Serena Anagbe / Photo Editor
Boarded up home in Brantford.
MPP Will Bouma announced in April that Brantford-Brant will receive $1.8 million from the province as a step towards resolving the homelessness issue in the city. Shelters have yet to receive the funding.
“Nothing has been received yet, but is anticipated to be released by the end of the year,” said Katie Wilkes, the operations manager at the Rosewood House in Brantford.
The City of Brantford is responsible for providing funding to local services such as housing resource centres, emergency shelters and help with finding affordable housing.
These include four emergency shelters, such as the Rosewood House, the Salvation Army Housing Resource Centre, Nova Vita and the Youth Resource Centre. Other local organizations include three transitional Indigenous housing programs and two transitional housing programs also open to non-Indigenous people, like St. Leonard’s Community Services.
Even with these services provided, Wilkes said, “There is not enough funding by the city. Because of the lack of funding, there aren’t enough services to support the homeless or those who are becoming homeless.”
According to a city report discussed by the Brantford Social Services Committee in May, there are approximately 118 bed spaces available through the Homelessness Prevention Program. Of those, 68 are in emergency shelters and about 50 are in permanent spaces.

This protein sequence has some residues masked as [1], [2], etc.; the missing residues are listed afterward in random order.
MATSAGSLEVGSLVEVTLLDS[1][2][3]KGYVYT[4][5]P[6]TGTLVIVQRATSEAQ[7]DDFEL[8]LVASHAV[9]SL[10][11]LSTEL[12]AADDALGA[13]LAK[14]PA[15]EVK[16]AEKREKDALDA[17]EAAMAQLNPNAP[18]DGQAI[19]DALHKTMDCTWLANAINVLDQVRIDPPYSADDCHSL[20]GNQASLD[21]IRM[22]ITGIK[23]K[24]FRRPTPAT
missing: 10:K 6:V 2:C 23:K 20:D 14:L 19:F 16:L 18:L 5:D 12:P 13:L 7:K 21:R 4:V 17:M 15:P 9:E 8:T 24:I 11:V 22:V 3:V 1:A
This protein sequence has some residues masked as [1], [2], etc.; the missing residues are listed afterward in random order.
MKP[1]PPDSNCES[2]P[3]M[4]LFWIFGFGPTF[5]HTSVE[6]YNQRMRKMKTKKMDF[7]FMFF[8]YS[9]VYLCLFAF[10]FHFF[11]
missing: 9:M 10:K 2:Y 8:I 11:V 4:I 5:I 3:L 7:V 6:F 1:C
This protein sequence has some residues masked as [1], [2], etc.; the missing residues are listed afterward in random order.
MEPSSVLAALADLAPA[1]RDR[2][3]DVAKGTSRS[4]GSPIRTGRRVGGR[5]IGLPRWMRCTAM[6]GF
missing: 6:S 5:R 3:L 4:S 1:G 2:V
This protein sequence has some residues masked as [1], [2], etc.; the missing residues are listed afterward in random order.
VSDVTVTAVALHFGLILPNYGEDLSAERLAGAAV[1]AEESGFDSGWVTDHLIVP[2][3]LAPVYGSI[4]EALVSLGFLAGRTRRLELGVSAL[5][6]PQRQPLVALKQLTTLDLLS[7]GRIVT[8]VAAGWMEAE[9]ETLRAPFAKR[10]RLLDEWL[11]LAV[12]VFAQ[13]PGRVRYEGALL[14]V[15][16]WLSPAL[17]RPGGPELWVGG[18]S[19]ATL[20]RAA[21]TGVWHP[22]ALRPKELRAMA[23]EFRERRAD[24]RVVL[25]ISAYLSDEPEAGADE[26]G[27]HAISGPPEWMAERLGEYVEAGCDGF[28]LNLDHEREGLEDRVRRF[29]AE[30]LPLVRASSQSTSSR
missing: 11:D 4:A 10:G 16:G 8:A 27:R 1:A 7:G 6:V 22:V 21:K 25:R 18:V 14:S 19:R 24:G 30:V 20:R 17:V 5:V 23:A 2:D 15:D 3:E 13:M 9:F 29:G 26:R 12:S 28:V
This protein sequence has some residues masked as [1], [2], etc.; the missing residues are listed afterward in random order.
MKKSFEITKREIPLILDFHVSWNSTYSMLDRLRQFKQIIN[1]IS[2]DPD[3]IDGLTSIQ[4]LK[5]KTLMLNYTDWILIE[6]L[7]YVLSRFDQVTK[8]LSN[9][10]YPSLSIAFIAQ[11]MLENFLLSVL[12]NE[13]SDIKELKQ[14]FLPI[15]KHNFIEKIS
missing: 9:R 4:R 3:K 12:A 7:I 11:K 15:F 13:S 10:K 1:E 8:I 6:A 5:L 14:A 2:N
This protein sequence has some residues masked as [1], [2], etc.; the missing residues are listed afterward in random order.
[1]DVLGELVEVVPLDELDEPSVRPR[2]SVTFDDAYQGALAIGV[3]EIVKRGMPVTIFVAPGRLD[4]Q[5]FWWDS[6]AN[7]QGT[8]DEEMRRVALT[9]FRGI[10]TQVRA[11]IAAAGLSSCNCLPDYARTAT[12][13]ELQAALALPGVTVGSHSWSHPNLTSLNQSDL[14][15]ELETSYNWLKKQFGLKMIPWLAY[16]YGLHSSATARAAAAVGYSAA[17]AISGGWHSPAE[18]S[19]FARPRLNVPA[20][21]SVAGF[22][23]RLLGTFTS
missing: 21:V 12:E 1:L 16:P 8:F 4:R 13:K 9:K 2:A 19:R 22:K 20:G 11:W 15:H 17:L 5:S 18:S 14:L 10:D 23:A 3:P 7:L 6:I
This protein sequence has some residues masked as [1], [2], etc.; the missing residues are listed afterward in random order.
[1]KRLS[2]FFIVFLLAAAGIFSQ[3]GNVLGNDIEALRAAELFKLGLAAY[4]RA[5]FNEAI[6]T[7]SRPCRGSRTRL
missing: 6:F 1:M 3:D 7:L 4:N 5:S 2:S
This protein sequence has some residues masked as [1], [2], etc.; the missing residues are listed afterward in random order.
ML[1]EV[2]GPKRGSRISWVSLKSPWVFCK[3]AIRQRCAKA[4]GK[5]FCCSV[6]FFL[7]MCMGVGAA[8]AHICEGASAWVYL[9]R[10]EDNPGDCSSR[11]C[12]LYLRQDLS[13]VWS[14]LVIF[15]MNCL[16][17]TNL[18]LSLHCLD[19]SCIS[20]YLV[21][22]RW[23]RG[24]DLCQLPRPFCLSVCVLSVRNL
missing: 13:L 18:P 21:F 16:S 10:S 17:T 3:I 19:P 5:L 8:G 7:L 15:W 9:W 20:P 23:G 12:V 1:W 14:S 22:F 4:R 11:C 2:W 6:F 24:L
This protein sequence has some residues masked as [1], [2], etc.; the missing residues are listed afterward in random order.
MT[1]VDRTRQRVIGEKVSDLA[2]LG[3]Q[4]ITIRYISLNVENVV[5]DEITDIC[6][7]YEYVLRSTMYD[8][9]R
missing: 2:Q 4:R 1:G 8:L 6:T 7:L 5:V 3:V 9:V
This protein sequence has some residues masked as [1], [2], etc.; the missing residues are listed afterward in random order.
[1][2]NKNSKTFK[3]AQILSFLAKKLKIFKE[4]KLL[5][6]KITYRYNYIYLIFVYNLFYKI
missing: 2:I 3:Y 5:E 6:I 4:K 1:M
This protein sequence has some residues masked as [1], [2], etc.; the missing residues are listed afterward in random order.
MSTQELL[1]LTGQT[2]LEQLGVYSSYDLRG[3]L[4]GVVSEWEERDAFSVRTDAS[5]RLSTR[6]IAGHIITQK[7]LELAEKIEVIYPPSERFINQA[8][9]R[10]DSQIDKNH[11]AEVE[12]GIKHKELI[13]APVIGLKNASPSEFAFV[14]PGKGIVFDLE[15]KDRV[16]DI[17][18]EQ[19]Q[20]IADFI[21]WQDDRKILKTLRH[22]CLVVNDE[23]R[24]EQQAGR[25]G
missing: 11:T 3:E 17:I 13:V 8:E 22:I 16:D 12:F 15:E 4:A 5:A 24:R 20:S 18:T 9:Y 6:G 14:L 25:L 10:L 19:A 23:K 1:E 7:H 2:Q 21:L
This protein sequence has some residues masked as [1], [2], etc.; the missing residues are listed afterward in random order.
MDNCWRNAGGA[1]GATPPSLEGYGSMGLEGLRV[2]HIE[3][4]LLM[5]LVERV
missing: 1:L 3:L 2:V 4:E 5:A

Out of the 1,753 individuals who used the emergency shelter system from February 2021 to 2023, about 823 people were turned away from emergency shelters due to the unavailability of beds. There are still 453 individuals experiencing homelessness in the Brantford-Brant area.
“We do not have enough beds, we are always at capacity and have to turn away people,” said Wilkes when asked about the services provided at the Rosewood House. “I’ve been with Rosewood House for eight years, and part of the issue is that it is not just individuals, but it’s also families.”
When asked about what needs to be done better with the incoming funding from the province, Wilkes said, “We need more affordable housing.”
The affordable housing and housing resource centres provide services to help individuals dealing with landlord-tenant issues. Wilkes said there needs to be more addiction and mental health services as the wait to access affordable housing is still “really high.”
“There is also no support for people who are transitioning back into the real world, like offenders and addicts,” said Wilkes. “They have to return back to homeless shelters because they can not afford housing today.”
The release of the funding is crucial to provide better and more services to individuals facing homelessness in the Brantford-Brant area.
This article was originally published in print Volume 23, Issue 2 on Thursday, Oct. 5.